Part being of pure energy, part being of melty-cheese, the Stygian must feed off of the energy of people and electronics to survive. Other than this survival imperative, we don't know much about ol' Styg', but you can bet that if he does this to Captain Canuck:

then he's no damn good in my book.

Canukc, knowing nothing about the type science fiction aliens that he's battled for most of his life, inadvertantly lets the creature loose upon an unsuspecting Stampede City, where it's assumed that he passed up the great untapped potential energy of cow pats, instead settling on the lethargic energy of your average Canadian citizen. After a thrilling* chase throughout downtown Alberta, Canuck seems to be on the brink of finishing the creature off with a good whack on the side of the head with a manhole cover:

Unfortunately for the reputations of the boys in blue everywhere, the assault is interrupted by a group of vigilant police officers, who are far too focused on arresting the man in the arresting pajamas, and not the being of limitless power looming over him.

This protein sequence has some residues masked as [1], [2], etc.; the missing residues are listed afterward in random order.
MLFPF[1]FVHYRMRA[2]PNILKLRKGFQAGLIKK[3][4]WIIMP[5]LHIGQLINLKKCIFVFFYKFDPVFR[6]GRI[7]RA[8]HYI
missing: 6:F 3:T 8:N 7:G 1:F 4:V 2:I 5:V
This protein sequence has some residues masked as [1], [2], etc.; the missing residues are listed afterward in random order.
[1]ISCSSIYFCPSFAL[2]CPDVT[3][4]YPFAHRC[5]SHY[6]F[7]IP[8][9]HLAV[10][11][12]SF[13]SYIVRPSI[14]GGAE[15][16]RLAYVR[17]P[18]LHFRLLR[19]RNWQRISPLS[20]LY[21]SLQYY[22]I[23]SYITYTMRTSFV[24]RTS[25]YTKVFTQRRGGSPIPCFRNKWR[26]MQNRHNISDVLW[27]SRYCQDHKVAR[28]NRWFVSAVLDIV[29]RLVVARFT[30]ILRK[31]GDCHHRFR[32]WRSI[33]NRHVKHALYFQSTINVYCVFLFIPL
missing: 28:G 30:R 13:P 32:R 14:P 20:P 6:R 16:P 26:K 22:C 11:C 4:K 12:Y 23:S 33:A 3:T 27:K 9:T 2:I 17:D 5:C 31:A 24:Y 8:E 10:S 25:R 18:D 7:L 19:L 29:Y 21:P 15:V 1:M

Our story ends with the Stygian getting away, and the poor boys and girls of 2004 (when this story was finally released to fans for the first time) are left on another cliffhanger that has yet to be resolved. But those aren't the only mysteries we're left pondering; I've got a few questions myself: for one, how does a being created from pure energy succumb to being smacked in thr skull with a steel plate? For two, can anyone in Calgary tell me what these terrifying, lanky giants in the background of this panel are supposed to be?

I'm going to assume they're some kind of artwork, and not, say, the Stygian's terrifying compadres.